San Francisco and the left coast

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Seductions of Place, 2005, 1, pp. 148 - 169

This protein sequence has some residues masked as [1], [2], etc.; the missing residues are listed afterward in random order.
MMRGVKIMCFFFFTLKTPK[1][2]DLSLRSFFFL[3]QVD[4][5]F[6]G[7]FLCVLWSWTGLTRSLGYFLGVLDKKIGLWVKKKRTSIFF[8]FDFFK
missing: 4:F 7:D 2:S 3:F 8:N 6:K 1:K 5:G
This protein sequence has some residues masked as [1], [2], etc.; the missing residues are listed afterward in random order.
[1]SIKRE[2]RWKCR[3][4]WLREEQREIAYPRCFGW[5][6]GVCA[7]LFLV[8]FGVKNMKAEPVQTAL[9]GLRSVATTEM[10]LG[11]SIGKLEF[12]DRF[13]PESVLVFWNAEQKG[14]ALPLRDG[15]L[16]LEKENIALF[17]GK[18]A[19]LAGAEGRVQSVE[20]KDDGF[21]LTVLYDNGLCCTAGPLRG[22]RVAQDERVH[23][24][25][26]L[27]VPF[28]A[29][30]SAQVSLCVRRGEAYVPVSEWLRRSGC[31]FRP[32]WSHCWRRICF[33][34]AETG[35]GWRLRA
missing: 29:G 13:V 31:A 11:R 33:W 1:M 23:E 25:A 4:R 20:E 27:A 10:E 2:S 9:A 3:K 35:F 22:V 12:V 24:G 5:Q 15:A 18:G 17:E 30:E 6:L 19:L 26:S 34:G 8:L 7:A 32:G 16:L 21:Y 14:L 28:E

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In a review of television specials set in San Francisco, cultural critic and college professor Stephen McCauley (1998) writes about the city as a place of myth and legend. His students claim having spent past lives there, a mode of orientation he finds otherwise reserved for places like "ancient Egypt, Machu Picchu, Petra; rose-red city half as old as time." He observes, "San Francisco has achieved mythic status among the disillusioned and disenfranchised from all over. Surrounded by water and frequently shrouded in fog, it has become, in our collective imaginations, a kind of real-world Oz"-a fantastical place where people actually live. Continuing the metaphors, he evaluates the public television documentary "The Castro" as a neighborhood history of a marginalized group whose community has become so successful that many of its businesses cater to tourists; the whole neighborhood "has taken on something like a theme-park atmosphere: Gayworld." Perhaps what disorients McCauley is the sight of people at leisure on these streets-just as likely they're not tourists.
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